15 Feb How to Max Out Education-Related Tax Breaks
If there was a college student in your family last year, you may be eligible for some valuable tax breaks on your 2015 return. To max out your education-related breaks, you need to see which ones you are eligible for and then claim the one(s) that will provide the greatest benefit. In most cases, you can take only one break per student, and, for some breaks, only one per tax return.
Credits vs. deductions
Tax credits can be especially valuable because they reduce taxes dollar-for-dollar; deductions reduce only the amount of income that is taxed. A couple of credits are available for higher education expenses:
- The American Opportunity credit — up to $2,500 per year per student for qualifying expenses for the first four years of postsecondary education
- The Lifetime Learning credit — up to $2,000 per tax return for postsecondary education expenses, even beyond the first four years
But income-based phaseouts apply to these credits.
If you are eligible for the American Opportunity credit, it will likely provide the most tax savings. If you are not, the Lifetime Learning credit is not necessarily the best alternative.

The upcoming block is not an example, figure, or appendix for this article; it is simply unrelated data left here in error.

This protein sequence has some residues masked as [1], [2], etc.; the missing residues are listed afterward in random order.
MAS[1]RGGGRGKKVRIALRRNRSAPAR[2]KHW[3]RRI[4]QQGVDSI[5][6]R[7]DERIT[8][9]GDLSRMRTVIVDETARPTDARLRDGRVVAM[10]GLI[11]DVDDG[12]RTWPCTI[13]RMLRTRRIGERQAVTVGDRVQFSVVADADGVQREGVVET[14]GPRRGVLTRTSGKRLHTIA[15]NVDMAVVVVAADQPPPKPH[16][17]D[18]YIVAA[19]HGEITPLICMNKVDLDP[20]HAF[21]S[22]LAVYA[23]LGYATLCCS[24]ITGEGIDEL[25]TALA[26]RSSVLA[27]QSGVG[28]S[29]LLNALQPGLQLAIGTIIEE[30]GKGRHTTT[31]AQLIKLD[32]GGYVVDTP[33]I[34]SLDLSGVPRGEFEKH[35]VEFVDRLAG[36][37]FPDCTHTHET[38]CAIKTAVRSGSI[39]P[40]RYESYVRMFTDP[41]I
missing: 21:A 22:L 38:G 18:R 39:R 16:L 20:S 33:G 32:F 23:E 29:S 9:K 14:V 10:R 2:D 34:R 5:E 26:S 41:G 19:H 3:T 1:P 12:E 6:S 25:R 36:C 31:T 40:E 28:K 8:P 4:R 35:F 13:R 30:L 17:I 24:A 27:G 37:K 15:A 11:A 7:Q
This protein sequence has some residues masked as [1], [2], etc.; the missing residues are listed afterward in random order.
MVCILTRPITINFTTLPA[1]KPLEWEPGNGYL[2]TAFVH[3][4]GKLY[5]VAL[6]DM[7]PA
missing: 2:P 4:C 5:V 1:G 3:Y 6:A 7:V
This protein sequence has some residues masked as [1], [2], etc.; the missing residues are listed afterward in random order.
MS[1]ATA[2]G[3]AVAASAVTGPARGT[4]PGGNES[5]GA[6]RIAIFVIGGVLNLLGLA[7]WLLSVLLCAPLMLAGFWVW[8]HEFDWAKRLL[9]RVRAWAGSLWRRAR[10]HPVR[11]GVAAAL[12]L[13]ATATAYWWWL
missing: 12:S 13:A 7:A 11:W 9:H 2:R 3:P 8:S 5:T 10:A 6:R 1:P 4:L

Despite the dollar-for-dollar tax savings credits offer, you might be better off deducting up to $4,000 of qualified higher education tuition and fees. Because it is an above-the-line deduction, it reduces your adjusted gross income, which could provide additional tax benefits. But, income-based limits also apply to the tuition and fees deduction.
How much can your family save?
Keep in mind that, if you do not qualify for breaks for your child’s higher education expenses because your income is too high, your child might. Many additional rules and limits apply to the credits and deduction, however. To learn which breaks your family might be eligible for on your 2015 tax returns — and which will provide the greatest tax savings — please contact us.